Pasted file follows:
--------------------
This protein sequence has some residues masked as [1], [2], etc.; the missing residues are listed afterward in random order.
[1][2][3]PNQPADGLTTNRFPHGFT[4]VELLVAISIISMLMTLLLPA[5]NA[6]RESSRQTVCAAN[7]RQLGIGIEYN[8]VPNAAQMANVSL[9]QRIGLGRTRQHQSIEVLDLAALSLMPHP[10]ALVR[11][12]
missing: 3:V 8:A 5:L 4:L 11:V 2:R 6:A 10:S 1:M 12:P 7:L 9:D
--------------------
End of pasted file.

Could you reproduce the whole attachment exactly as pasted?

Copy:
This protein sequence has some residues masked as [1], [2], etc.; the missing residues are listed afterward in random order.
[1][2][3]PNQPADGLTTNRFPHGFT[4]VELLVAISIISMLMTLLLPA[5]NA[6]RESSRQTVCAAN[7]RQLGIGIEYN[8]VPNAAQMANVSL[9]QRIGLGRTRQHQSIEVLDLAALSLMPHP[10]ALVR[11][12]
missing: 3:V 8:A 5:L 4:L 11:V 2:R 6:A 10:S 1:M 12:P 7:L 9:D